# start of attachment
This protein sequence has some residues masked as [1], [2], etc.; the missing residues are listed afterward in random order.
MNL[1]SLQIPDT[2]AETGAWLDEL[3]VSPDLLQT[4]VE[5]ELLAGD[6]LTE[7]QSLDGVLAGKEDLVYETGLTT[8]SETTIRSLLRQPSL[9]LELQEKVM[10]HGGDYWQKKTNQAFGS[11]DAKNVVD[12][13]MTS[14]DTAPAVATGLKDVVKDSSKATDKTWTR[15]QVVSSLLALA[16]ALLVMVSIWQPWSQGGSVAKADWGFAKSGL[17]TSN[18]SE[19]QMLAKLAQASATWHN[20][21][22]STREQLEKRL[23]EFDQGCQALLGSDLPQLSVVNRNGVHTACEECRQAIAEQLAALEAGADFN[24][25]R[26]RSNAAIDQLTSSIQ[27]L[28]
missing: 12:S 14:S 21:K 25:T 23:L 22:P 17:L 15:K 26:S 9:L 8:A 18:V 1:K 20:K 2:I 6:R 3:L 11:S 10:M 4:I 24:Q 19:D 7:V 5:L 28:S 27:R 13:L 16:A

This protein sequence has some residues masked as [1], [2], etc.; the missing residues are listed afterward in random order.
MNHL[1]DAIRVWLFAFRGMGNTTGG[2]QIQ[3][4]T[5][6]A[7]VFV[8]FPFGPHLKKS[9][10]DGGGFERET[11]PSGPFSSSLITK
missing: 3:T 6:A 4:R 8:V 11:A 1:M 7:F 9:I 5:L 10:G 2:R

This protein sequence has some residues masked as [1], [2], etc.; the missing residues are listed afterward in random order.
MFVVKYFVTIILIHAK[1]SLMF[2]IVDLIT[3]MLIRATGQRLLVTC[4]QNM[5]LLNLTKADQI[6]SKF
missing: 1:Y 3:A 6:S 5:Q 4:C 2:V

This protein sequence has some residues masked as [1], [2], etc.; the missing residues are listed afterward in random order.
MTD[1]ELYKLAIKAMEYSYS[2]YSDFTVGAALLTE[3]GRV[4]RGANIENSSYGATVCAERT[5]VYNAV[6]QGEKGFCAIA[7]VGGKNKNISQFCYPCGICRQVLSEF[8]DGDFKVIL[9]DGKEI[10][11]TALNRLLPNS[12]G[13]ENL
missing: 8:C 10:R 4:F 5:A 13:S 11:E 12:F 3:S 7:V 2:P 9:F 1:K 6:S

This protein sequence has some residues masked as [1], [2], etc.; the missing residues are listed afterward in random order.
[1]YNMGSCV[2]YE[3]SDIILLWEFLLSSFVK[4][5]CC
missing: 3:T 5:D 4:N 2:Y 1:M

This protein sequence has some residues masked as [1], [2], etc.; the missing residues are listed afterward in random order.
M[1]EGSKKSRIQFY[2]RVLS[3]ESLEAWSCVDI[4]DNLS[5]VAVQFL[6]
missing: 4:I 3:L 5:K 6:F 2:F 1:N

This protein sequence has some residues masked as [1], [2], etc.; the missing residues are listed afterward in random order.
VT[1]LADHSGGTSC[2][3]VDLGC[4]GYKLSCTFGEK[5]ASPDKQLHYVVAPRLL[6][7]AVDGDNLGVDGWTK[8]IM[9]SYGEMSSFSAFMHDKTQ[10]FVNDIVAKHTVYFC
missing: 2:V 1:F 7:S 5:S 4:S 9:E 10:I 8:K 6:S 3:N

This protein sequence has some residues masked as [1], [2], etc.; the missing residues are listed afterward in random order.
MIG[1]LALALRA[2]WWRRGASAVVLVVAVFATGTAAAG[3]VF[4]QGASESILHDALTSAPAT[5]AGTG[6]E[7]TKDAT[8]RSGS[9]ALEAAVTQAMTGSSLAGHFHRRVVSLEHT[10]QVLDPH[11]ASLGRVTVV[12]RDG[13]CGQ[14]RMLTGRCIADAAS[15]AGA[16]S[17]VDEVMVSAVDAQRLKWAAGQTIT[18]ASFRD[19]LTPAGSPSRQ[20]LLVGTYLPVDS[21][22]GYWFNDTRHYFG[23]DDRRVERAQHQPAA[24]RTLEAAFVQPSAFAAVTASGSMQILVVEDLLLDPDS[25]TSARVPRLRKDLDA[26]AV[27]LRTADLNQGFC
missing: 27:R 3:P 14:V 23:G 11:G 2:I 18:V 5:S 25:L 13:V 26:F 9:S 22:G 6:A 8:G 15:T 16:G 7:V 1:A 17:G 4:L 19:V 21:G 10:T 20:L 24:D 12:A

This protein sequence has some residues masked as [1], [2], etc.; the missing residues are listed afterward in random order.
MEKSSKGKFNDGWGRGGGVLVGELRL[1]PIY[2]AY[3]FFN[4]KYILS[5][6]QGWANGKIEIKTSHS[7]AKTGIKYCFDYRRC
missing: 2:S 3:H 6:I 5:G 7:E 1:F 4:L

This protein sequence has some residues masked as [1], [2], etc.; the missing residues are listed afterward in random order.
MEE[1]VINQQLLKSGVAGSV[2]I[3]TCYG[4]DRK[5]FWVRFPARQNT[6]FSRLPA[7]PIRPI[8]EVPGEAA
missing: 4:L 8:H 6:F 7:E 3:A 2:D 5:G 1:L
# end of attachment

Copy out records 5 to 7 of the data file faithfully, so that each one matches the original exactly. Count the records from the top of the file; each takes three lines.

This protein sequence has some residues masked as [1], [2], etc.; the missing residues are listed afterward in random order.
[1]YNMGSCV[2]YE[3]SDIILLWEFLLSSFVK[4][5]CC
missing: 3:T 5:D 4:N 2:Y 1:M

This protein sequence has some residues masked as [1], [2], etc.; the missing residues are listed afterward in random order.
M[1]EGSKKSRIQFY[2]RVLS[3]ESLEAWSCVDI[4]DNLS[5]VAVQFL[6]
missing: 4:I 3:L 5:K 6:F 2:F 1:N

This protein sequence has some residues masked as [1], [2], etc.; the missing residues are listed afterward in random order.
VT[1]LADHSGGTSC[2][3]VDLGC[4]GYKLSCTFGEK[5]ASPDKQLHYVVAPRLL[6][7]AVDGDNLGVDGWTK[8]IM[9]SYGEMSSFSAFMHDKTQ[10]FVNDIVAKHTVYFC
missing: 2:V 1:F 7:S 5:S 4:S 9:E 10:I 8:K 6:S 3:N